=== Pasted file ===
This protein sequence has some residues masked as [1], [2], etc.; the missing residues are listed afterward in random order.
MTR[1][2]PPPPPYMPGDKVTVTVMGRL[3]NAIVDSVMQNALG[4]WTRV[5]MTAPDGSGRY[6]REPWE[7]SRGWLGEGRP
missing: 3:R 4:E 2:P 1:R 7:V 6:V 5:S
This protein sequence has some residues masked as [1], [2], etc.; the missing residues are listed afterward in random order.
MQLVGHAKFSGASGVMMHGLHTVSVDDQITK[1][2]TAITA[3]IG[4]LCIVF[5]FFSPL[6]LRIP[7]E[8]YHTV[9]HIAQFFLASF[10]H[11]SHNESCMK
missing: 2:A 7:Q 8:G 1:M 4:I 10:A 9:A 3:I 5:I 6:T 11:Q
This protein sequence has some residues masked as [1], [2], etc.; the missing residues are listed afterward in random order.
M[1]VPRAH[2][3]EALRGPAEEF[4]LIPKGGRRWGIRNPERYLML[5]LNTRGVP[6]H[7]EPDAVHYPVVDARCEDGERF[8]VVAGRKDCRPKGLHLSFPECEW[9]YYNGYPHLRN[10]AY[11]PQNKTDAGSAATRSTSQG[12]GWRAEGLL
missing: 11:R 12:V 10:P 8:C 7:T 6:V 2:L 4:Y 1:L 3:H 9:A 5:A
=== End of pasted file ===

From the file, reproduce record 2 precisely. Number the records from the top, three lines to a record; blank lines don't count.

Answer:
This protein sequence has some residues masked as [1], [2], etc.; the missing residues are listed afterward in random order.
MQLVGHAKFSGASGVMMHGLHTVSVDDQITK[1][2]TAITA[3]IG[4]LCIVF[5]FFSPL[6]LRIP[7]E[8]YHTV[9]HIAQFFLASF[10]H[11]SHNESCMK
missing: 2:A 7:Q 8:G 1:M 4:I 10:A 9:A 3:I 5:I 6:T 11:Q